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New algorithm-based dating accounts try to match Seton Hall students

Though some single Pirates  may have spent Valentine’s Day alone this year, a few Seton Hall students are hoping they can bring a different type of dating experience to campus -- this time based around a computer algorithm. 

LoveBoat (@loveboat.shu), a new Instagram-based matchmaking service, introduced a survey that aims to help Seton Hall students find their perfect match.

With the ongoing pandemic, some students have found that it is more difficult to create the long-lasting bonds that are fundamental to the college experience, something the LoveBoat creators are hoping they can resolve.

“Meeting people on campus and out in town is such a big aspect of the college experience, which so many people are missing nowadays,” a LoveBoat co-creator, who requested to be referred to as  Match Mermaid, said. “So, we combined our passion for social media, coding and a need for a better dating experience to create LoveBoat for the SHU students.”

The LoveBoat creators said they paired participating students with their best potential matches using an original algorithm. The other LoveBoat co-creator, who requested to be called Love Captain, said that unlike dating apps such as Bumble and Tinder, LoveBoat matches students based on how compatible they are with each other.

“Our survey collects information about a person’s astrology, politics, Greek Life affiliation and location,” Love Captain said. “Each candidate gets a score on how correlated their interests are, and then everyone is matched to those who maximize that score.”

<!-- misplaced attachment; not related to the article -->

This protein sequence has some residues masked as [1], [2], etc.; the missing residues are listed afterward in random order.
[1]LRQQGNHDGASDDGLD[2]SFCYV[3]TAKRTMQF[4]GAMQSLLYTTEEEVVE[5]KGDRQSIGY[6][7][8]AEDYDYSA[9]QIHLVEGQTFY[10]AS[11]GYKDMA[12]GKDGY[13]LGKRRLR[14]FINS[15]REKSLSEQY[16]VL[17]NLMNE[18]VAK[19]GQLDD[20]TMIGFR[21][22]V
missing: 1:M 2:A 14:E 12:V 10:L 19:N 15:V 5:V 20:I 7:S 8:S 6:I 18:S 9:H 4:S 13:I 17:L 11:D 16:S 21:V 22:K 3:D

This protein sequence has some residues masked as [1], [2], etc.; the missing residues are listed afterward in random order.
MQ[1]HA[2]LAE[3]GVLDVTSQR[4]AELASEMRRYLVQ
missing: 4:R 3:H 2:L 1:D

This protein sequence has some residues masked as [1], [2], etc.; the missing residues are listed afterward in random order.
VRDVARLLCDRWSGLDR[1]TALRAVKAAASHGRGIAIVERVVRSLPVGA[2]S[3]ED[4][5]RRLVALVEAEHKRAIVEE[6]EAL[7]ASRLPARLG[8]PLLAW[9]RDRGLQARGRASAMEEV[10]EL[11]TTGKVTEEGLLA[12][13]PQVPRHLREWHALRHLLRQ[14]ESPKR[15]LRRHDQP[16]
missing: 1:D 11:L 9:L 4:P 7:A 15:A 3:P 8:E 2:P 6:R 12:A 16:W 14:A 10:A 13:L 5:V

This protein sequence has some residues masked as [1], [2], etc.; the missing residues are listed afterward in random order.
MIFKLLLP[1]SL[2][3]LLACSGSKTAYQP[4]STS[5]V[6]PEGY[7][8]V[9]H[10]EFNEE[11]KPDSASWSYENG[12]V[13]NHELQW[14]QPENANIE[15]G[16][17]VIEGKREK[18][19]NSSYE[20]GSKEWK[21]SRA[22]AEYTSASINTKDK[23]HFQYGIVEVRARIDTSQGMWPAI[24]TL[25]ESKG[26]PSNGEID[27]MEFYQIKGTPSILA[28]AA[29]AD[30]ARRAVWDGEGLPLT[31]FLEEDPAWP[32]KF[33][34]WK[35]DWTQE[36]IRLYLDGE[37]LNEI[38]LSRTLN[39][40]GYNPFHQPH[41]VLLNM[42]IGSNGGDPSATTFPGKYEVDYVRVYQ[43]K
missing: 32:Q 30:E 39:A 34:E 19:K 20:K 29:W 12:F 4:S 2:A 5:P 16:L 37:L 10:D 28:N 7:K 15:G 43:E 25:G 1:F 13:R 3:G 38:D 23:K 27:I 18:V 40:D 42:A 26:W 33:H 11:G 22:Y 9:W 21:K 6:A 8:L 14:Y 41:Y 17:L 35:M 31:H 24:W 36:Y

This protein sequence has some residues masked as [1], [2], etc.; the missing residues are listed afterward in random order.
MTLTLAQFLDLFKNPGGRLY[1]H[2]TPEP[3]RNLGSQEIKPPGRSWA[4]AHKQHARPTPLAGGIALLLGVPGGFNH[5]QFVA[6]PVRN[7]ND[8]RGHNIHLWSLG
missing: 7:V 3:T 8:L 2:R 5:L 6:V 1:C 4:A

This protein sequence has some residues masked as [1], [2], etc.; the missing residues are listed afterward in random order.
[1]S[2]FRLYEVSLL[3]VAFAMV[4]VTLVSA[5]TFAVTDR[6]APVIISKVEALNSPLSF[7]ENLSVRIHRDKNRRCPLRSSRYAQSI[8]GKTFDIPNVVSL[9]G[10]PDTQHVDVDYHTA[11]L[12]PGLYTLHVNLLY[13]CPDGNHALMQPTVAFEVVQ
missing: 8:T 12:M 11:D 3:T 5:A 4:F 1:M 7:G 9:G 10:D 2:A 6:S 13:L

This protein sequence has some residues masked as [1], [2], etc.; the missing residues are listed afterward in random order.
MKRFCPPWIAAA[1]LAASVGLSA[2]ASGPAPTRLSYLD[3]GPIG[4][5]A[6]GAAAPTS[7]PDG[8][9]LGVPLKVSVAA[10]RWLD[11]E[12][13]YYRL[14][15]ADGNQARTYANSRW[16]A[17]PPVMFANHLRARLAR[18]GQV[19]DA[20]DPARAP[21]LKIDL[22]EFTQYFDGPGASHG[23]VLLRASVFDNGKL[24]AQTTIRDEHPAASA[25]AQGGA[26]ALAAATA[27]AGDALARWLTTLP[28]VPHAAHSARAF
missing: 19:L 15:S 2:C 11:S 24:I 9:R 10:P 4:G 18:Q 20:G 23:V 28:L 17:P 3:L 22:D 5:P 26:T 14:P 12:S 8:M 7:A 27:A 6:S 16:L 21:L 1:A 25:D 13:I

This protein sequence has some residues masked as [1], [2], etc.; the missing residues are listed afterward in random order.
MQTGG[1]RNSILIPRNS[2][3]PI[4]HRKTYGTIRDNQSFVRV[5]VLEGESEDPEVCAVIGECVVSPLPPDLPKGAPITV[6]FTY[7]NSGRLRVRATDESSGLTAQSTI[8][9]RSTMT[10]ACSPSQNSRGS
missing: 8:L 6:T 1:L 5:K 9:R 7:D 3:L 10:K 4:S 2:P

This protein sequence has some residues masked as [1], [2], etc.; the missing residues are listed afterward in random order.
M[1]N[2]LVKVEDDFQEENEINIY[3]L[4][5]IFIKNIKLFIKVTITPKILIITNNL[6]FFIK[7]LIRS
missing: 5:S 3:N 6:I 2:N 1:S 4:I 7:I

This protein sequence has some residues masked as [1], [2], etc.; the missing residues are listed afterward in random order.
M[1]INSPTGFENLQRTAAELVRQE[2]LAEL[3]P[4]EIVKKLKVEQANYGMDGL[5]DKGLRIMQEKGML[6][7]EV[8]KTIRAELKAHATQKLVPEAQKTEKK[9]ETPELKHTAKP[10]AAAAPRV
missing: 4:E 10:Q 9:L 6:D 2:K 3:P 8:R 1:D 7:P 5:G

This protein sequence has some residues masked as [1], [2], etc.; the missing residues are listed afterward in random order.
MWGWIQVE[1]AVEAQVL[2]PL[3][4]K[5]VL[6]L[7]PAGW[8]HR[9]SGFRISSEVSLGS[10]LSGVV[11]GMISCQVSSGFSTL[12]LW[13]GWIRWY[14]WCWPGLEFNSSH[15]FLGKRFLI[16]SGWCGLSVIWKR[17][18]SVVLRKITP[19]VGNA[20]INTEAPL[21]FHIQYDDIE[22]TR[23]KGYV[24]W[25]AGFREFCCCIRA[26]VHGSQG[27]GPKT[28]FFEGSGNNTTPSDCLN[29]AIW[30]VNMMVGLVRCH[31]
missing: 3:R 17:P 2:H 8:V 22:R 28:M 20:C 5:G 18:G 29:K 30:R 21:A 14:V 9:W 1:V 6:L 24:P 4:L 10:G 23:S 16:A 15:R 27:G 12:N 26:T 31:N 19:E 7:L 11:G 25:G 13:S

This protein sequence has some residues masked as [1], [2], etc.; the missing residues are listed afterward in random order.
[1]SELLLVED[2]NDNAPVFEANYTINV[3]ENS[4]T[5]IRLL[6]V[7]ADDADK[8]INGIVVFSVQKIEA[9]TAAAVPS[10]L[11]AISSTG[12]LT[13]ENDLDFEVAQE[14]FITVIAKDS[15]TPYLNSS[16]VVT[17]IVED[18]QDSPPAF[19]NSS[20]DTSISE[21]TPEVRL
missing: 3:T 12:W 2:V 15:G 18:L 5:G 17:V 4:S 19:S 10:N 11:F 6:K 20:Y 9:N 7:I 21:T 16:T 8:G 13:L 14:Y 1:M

The creators of LoveBoat said they received a total of 669 student responses before the survey closed on Feb. 13. Love Captain said that having projected 250 submissions, the team’s expectations were thoroughly exceeded.

Single Seton Hall students were given an opportunity to find love through LoveBoat, an Instagram-based matchmaking service for University students. (Photo via Instagram:@loveboat.shu)

The LoveBoat dropped the survey just before Valentine’s Day.

“I thought it was a good strategy,” Lydia Soto, a freshman diplomacy major, said. “There’s always a lot of single people on Valentine’s Day, and even if it’s just a short-term thing, I feel like everyone’s open to the idea of spending it with someone.”

While some students said they were pleased with the results of the survey, others said they were not as impressed with the outcome.

“I like the intention and the theoretical objectives of it,” Ryan Woodhams, a junior business major, said. “I don’t think their execution is as streamlined as some people would like.”

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After LoveBoat launched, several other transit-themed matchmaking services similar to the account also launched. One such account,called LoveTrain (@shu_lovetrain), claims that its survey boasts a more in-depth and reliable matchmaking system than LoveBoat’s.

“Obviously, big things like political stance and religion are important to consider, but something as simple as sharing a favorite artist or both wanting to go skydiving one day are fun things to discover in a relationship,” LoveTrain’s creator, a senior male business major, said. “That’s the sentiment we tried to embody in our survey by including a bunch of small, seemingly miscellaneous things that will be fun to discover when you meet your match.”

Despite the rising competition, the LoveBoat creators remain confident in their future as a matchmaking service.

“We’re thankful for everyone who supported and participated in the survey,” Match Mermaid said. “We want everyone to be on the lookout for more to come, with mutual matches this time, and we’re delighted to see the impact we were able to make with the SHU community.”

Peyton Hruska can be reached at


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